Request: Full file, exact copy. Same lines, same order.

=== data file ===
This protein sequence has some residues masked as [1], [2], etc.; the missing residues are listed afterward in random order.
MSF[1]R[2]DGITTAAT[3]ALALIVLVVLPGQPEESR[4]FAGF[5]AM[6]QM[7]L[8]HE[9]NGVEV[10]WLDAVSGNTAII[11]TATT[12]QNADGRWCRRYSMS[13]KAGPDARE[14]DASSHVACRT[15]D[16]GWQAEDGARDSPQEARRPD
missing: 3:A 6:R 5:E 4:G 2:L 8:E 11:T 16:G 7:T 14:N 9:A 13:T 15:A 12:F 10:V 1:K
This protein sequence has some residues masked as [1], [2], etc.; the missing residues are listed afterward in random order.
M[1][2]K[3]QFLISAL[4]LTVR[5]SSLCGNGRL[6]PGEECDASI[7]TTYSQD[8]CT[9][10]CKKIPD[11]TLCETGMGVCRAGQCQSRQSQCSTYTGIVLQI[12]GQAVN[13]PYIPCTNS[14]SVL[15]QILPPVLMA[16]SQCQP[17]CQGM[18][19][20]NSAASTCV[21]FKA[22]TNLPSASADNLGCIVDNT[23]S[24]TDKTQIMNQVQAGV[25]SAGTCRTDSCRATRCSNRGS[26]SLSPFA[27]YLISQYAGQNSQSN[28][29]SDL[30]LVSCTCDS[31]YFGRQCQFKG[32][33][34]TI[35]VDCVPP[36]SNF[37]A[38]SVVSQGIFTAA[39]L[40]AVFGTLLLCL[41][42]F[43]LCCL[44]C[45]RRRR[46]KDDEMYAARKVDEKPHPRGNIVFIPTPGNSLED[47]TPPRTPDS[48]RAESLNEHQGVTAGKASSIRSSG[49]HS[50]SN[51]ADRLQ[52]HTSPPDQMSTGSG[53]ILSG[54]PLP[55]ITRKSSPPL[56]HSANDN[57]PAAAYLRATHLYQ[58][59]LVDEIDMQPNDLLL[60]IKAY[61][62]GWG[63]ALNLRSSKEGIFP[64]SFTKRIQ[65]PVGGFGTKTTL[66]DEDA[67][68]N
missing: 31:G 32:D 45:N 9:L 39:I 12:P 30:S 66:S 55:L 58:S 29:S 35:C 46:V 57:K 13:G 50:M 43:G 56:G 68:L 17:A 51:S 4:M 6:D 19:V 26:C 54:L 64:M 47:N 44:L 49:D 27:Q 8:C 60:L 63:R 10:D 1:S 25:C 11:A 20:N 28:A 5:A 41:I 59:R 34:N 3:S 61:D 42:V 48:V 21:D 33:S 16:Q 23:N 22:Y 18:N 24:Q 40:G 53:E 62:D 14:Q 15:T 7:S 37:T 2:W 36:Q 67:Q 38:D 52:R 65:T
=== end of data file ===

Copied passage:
This protein sequence has some residues masked as [1], [2], etc.; the missing residues are listed afterward in random order.
MSF[1]R[2]DGITTAAT[3]ALALIVLVVLPGQPEESR[4]FAGF[5]AM[6]QM[7]L[8]HE[9]NGVEV[10]WLDAVSGNTAII[11]TATT[12]QNADGRWCRRYSMS[13]KAGPDARE[14]DASSHVACRT[15]D[16]GWQAEDGARDSPQEARRPD
missing: 3:A 6:R 5:E 4:G 2:L 8:E 11:T 16:G 7:T 14:N 9:A 13:T 15:A 12:F 10:V 1:K
This protein sequence has some residues masked as [1], [2], etc.; the missing residues are listed afterward in random order.
M[1][2]K[3]QFLISAL[4]LTVR[5]SSLCGNGRL[6]PGEECDASI[7]TTYSQD[8]CT[9][10]CKKIPD[11]TLCETGMGVCRAGQCQSRQSQCSTYTGIVLQI[12]GQAVN[13]PYIPCTNS[14]SVL[15]QILPPVLMA[16]SQCQP[17]CQGM[18][19][20]NSAASTCV[21]FKA[22]TNLPSASADNLGCIVDNT[23]S[24]TDKTQIMNQVQAGV[25]SAGTCRTDSCRATRCSNRGS[26]SLSPFA[27]YLISQYAGQNSQSN[28][29]SDL[30]LVSCTCDS[31]YFGRQCQFKG[32][33][34]TI[35]VDCVPP[36]SNF[37]A[38]SVVSQGIFTAA[39]L[40]AVFGTLLLCL[41][42]F[43]LCCL[44]C[45]RRRR[46]KDDEMYAARKVDEKPHPRGNIVFIPTPGNSLED[47]TPPRTPDS[48]RAESLNEHQGVTAGKASSIRSSG[49]HS[50]SN[51]ADRLQ[52]HTSPPDQMSTGSG[53]ILSG[54]PLP[55]ITRKSSPPL[56]HSANDN[57]PAAAYLRATHLYQ[58][59]LVDEIDMQPNDLLL[60]IKAY[61][62]GWG[63]ALNLRSSKEGIFP[64]SFTKRIQ[65]PVGGFGTKTTL[66]DEDA[67][68]N
missing: 31:G 32:D 45:N 9:L 39:I 12:P 30:S 66:S 55:L 58:S 29:S 35:C 46:V 57:K 13:G 50:M 43:G 56:G 68:L 17:A 51:S 4:M 6:D 19:V 26:C 54:L 64:M 47:N 44:L 49:D 27:Q 8:C 60:L 63:R 10:D 1:S 25:C 11:A 20:N 28:A 5:A 41:I 59:R 34:N 3:S 61:D 42:V 48:V 21:D 33:S 16:Q 23:N 22:Y 18:N 24:Q 40:G 53:E 62:D 14:Q 15:T 7:S 37:T 2:W 36:Q 67:Q 38:D 52:R 65:T